Play With Your Dog
Are you interested in building your dog’s instinctual drive, create a fun environment, and improve their obedience all at the same time? Look no further than mental and physical exercises. But, first, let’s understand the importance of why these games and exercises matter before we dive in deeper into how to implement this.
Improvements of mental and physical games simply help keep your dog happy and engaged with you while wearing them out—which mean less behavior problems. Although, wearing the dog out is not the primary goal here, building a solid structure of physical, mental, and household management is.
Physical games and exercises can include fetch, chase, and jogging around the block. These games are important for maintaining healthy muscles, bones, and joints. Other benefits include weight management, brain clarity (stress management), cardiovascular longevity and more. Granted, all these physical games must come with structure and should be practiced with safety measures in mind, especially when it comes to overheating.
The primary focus for mental games is for brain development. When a dog works their brain, this relieves them from boredom and stress, builds their confidence, lowers aggressive tendencies, and keeps dogs mentally healthy. Mental games and exercises work to build their senses. These senses send information to the brain to help them understand and perceive the world around them. Dogs engage in the world differently than humans do.
For a dog, their noses possess up to 300 million olfactory receptors, while a human’s nose have nearly 6 million. That’s around 40 times greater than ours! Dogs have nearly twice as many frequencies to sound as humans. While humans can hear up to 20 feet away, dogs can hear up to 80 feet away. Dogs also hold the Olympic world record over humans in speed and duration. They are leaders in detecting diseases, explosives, illegal drugs, and other scents and have the ability to alert and assist handlers. We should give them credit much more than being our loyal lap dog. This species is impressive!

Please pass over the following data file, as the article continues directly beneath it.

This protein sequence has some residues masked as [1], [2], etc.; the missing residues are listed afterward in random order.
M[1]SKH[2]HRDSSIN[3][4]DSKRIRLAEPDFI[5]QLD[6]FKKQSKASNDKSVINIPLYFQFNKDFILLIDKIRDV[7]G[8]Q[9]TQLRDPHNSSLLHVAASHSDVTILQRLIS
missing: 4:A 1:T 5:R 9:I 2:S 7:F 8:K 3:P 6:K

So, what can we do to understand our pup? We have to look into their breed, lifestyle, and energy. A German Shepherd will be more physically driven than a Bulldog. Just because you can run a few miles with a German Shepherd doesn’t mean a Bulldog has the ability to safely handle this; a Border Collie that lives on a ranch doesn’t have the same lifestyle of a Border Collie that lives in the city; and Schnauzer that you had in the past doesn’t fully represent the same energy levels of the Schnauzer you have now.
But it’s good to test out what your dog enjoys. There are a variety of sports (competitive and non-competitive) that dogs can engage in. If your dog loves social work, getting them into therapy work has great benefits to low stress dogs and to the public. Getting your dog into a training-based daycare will build on their ability to communicate with other people and dogs. Lastly, getting them into a group obedience class or private lesson program with a certified trainer also helps them become well mannered dogs in the community while building your bond and communication.
Other things you can do from home are to invest in interactive food puzzles and safe chews that are meant to last, play games like Hide and Seek and The Recall Game, or look into getting a Flirt Pole or a Bungee Toy you can stick to a tree or to your wooden/tiled floor. Toys are great mental builders and should be taught how to interact with them safely. Teach your dog cues like “take it”, “leave it”, and “drop it”.
Giving your dog an outlet to be a dog will keep them happy and relaxed at home. By implementing these techniques will create an overall success in your dog’s life and give you plenty of affectionate cuddles in the end.